• Fosters the integration and synthesis of information with prior learning or knowledge
teaching toolbox thinking through important ideas and concepts
Teaching Toolbox: Thinking Through Important Ideas and Concepts
  • See page 46 in “Aspiring Thinker’s” Guide
  • Choose one F&P concept from your list of course concepts
  • 1. State the meaning of the concept in one simple sentence (boil down its essence in everyday language)
  • “X is….” or “In other words….”
  • 2. State the significance of the idea or concept
  • “This idea is important because….
  • 3. Give an example of the concept (as it applies to real life)
  • “For example….”
  • 4. Connect the concept or idea to other concepts in the subject
  • “This concept is connected to the following ideas/concepts within the subject…”
  • 5. Give examples for number 4. above
  • “Some examples that show the relationship between this idea and other important ideas are….”

Page 6 of your worksheet packet

thinking through important ideas why and when
Thinking Through Important Ideas: Why and When?
  • Allows you to help students move beyond memorization and “work with” new concepts
  • Promote deep learning by focusing on
  • Integration
  • Synthesis
  • “Real life” relevance
central course question
Central Course Question:
  • provides the structure through which everything else is understood and all components of the course are connected.
  • serves to unify your vision of the course and the field.
  • is an open-ended but specific question that is ripe for exploration from a number of angles and has no easy, central “answer.”
  • functions like a “mission statement” for your course
faculty examples of central course questions
Faculty Examples of Central Course Questions

English: In what ways and why did England change in the transition from medieval to early modern, and what was the role of texts in that change?

Criminal Justice: How does reading, understanding, and critiquing scholarly research publications in the field of criminal justice system develop a consumerism for criminal justice research?

central course questions and f p concepts
Central Course Questions and F&P Concepts

Almost all decisions that corporations make have to be made under conditions of uncertainty.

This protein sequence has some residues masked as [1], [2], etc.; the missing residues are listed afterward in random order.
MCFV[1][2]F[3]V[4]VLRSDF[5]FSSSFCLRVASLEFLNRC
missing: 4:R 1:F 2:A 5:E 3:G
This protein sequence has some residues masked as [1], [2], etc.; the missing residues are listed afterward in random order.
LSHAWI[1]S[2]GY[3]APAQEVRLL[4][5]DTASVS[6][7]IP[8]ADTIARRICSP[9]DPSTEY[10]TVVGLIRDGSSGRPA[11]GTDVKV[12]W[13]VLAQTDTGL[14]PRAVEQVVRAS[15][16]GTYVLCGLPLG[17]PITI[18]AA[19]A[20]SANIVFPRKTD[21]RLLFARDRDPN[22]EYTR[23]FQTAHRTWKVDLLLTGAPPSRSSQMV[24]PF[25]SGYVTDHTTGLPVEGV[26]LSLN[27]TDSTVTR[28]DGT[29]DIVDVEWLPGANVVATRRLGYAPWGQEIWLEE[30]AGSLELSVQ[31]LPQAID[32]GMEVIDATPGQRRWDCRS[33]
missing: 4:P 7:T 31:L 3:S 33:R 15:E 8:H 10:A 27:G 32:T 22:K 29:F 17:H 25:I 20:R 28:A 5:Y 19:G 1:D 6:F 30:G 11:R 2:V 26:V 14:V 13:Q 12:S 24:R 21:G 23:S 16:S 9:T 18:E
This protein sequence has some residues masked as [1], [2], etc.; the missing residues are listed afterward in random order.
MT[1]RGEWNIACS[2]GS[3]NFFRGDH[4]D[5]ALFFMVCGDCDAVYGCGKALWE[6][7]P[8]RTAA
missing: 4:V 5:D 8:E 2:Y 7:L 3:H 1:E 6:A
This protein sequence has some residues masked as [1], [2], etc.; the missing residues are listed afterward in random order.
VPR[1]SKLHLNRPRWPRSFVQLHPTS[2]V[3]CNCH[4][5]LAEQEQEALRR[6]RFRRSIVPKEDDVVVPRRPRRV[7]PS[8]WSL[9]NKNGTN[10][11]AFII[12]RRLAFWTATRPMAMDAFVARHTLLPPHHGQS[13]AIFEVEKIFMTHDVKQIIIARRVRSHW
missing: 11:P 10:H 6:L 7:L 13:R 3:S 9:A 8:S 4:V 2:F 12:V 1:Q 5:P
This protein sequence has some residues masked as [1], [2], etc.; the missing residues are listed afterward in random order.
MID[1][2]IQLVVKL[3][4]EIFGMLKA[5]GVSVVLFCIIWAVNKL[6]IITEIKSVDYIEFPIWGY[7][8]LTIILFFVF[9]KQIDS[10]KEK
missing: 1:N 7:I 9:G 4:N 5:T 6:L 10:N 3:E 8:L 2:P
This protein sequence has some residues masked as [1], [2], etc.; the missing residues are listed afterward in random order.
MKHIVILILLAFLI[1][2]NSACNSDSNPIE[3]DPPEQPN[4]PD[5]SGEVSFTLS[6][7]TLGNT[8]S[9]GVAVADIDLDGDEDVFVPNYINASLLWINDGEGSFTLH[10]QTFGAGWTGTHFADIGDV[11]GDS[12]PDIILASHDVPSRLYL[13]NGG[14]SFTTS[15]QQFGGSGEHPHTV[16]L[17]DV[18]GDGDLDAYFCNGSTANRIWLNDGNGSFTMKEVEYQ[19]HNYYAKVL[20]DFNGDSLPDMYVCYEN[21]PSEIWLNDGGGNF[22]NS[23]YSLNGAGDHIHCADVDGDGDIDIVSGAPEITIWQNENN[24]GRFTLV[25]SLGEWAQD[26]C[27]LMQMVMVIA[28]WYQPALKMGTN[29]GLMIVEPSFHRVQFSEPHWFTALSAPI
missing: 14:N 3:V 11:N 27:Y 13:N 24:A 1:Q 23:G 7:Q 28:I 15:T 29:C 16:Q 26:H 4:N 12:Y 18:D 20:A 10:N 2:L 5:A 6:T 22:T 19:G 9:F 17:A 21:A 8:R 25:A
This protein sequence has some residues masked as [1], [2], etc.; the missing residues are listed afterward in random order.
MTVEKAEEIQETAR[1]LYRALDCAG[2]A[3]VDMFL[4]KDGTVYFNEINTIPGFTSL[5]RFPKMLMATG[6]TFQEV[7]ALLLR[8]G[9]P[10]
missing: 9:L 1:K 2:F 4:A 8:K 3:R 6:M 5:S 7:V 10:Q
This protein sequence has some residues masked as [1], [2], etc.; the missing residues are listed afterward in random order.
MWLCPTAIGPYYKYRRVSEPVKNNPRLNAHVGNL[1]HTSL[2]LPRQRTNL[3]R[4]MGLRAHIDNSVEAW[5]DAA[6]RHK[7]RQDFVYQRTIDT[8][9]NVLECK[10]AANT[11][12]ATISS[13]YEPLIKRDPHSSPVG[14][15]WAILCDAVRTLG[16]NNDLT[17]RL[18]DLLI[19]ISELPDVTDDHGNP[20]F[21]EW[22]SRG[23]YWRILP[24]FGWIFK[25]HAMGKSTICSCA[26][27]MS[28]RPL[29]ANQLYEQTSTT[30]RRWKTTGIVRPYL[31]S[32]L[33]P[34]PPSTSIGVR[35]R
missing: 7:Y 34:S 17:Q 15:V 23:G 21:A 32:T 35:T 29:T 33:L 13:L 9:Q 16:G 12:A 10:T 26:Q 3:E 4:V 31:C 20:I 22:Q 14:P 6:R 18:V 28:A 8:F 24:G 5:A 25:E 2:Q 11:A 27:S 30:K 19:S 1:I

• Central Course Questions from Finance:
  • What are the major sources of uncertainty in doing business at home and abroad?
  • 2. How is the required reward affected by the level and sources of uncertainty?
  • 3. What are the compounding and mitigating sources of uncertainty on the multinational level?
  • 4. How do multinational enterprises adapt their activities to manage uncertainty on the multinational level?
Central Course Questions and F&P Concepts

F&P Concept from Biology:

An individual human's survival depends on homeostasis: the maintenance of

relatively constant internal body conditions

which are favorable for survival and function of many specialized celltypes.

Central Course Questions:

How do the forms of human body structures support their function?

How do the form and function of human body structures contribute to

the maintenance of homeostasis?

How can we monitor the function of such structures in order to

1) understand their response to challenges

and 2) determine whether they are working well enough to maintain homeostasis?

teaching toolbox your central course question
Teaching toolbox: your central course question

Try writing the central course question of one of your courses. Write four versions of it.

Consider: Which one seems to capture the most central question of your course?

Page 7 of your worksheet

your central course question
Your central course question

Question: How can you use your central course question to foster and illuminate the critical thinking you want your students to practice?

Try this at home:

Writing an answer to that question in a few paragraphs and consider how your course currently responds and reflects your answer.

core concepts teaching critical thinking
Core Concepts: teaching critical thinking

Make explicit the thinking you want.

Hold students responsible for the thinking they do.

Engage students in the thinking you want.

let s share 10 insights
Let’s share 10 Insights

Let’s generate 10 ideas, insights, strategies or new concepts you are taking away from today’s session.

Page 8 of your worksheet